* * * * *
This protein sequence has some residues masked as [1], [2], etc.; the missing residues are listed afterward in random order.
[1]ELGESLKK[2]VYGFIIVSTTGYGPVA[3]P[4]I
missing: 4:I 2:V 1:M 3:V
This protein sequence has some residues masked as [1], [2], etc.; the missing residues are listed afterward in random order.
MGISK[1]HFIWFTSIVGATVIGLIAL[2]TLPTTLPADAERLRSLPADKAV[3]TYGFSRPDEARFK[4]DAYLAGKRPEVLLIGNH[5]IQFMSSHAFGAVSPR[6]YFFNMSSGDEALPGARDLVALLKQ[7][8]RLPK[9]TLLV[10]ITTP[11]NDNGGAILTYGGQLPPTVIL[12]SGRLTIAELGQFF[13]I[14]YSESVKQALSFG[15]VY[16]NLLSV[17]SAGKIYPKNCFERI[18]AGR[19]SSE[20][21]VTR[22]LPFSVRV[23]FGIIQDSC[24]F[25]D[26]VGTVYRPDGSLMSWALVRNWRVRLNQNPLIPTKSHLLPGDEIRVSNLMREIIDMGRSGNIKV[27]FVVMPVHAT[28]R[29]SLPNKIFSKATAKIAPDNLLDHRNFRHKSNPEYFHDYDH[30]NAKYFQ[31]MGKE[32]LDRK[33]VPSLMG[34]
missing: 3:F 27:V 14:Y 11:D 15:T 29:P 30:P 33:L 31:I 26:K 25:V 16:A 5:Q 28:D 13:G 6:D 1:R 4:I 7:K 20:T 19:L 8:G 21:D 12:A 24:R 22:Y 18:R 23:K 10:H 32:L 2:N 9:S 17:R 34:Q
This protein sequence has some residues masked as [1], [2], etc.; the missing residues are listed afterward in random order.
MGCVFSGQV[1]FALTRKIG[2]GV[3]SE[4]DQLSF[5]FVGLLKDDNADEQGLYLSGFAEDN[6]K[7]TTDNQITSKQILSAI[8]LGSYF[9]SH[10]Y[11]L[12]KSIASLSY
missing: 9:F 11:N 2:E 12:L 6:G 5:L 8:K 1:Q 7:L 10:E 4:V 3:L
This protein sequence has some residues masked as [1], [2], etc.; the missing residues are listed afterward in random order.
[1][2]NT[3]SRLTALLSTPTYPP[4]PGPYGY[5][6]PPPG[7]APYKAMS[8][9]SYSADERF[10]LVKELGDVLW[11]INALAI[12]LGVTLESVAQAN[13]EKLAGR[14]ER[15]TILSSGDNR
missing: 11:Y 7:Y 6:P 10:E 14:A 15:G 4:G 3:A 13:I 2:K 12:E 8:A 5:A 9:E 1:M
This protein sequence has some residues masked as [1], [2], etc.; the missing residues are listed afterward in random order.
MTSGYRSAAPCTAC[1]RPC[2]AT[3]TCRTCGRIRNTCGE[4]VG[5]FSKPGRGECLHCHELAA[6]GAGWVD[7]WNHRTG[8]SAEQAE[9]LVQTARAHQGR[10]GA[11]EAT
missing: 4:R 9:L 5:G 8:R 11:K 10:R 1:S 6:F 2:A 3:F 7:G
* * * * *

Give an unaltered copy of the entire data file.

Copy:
This protein sequence has some residues masked as [1], [2], etc.; the missing residues are listed afterward in random order.
[1]ELGESLKK[2]VYGFIIVSTTGYGPVA[3]P[4]I
missing: 4:I 2:V 1:M 3:V
This protein sequence has some residues masked as [1], [2], etc.; the missing residues are listed afterward in random order.
MGISK[1]HFIWFTSIVGATVIGLIAL[2]TLPTTLPADAERLRSLPADKAV[3]TYGFSRPDEARFK[4]DAYLAGKRPEVLLIGNH[5]IQFMSSHAFGAVSPR[6]YFFNMSSGDEALPGARDLVALLKQ[7][8]RLPK[9]TLLV[10]ITTP[11]NDNGGAILTYGGQLPPTVIL[12]SGRLTIAELGQFF[13]I[14]YSESVKQALSFG[15]VY[16]NLLSV[17]SAGKIYPKNCFERI[18]AGR[19]SSE[20][21]VTR[22]LPFSVRV[23]FGIIQDSC[24]F[25]D[26]VGTVYRPDGSLMSWALVRNWRVRLNQNPLIPTKSHLLPGDEIRVSNLMREIIDMGRSGNIKV[27]FVVMPVHAT[28]R[29]SLPNKIFSKATAKIAPDNLLDHRNFRHKSNPEYFHDYDH[30]NAKYFQ[31]MGKE[32]LDRK[33]VPSLMG[34]
missing: 3:F 27:V 14:Y 11:D 15:T 29:P 30:P 33:L 31:I 26:K 25:V 16:A 5:Q 28:D 13:G 6:D 1:R 4:I 7:K 20:T 19:L 8:G 21:D 12:A 24:R 22:Y 18:R 23:K 10:H 32:L 2:N 9:S 17:R 34:Q
This protein sequence has some residues masked as [1], [2], etc.; the missing residues are listed afterward in random order.
MGCVFSGQV[1]FALTRKIG[2]GV[3]SE[4]DQLSF[5]FVGLLKDDNADEQGLYLSGFAEDN[6]K[7]TTDNQITSKQILSAI[8]LGSYF[9]SH[10]Y[11]L[12]KSIASLSY
missing: 9:F 11:N 2:E 12:L 6:G 5:L 8:K 1:Q 7:L 10:E 4:V 3:L
This protein sequence has some residues masked as [1], [2], etc.; the missing residues are listed afterward in random order.
[1][2]NT[3]SRLTALLSTPTYPP[4]PGPYGY[5][6]PPPG[7]APYKAMS[8][9]SYSADERF[10]LVKELGDVLW[11]INALAI[12]LGVTLESVAQAN[13]EKLAGR[14]ER[15]TILSSGDNR
missing: 11:Y 7:Y 6:P 10:E 14:A 15:G 4:G 3:A 13:I 2:K 12:E 8:A 5:A 9:E 1:M
This protein sequence has some residues masked as [1], [2], etc.; the missing residues are listed afterward in random order.
MTSGYRSAAPCTAC[1]RPC[2]AT[3]TCRTCGRIRNTCGE[4]VG[5]FSKPGRGECLHCHELAA[6]GAGWVD[7]WNHRTG[8]SAEQAE[9]LVQTARAHQGR[10]GA[11]EAT
missing: 4:R 9:L 5:G 8:R 11:K 10:R 1:S 6:F 2:A 3:F 7:G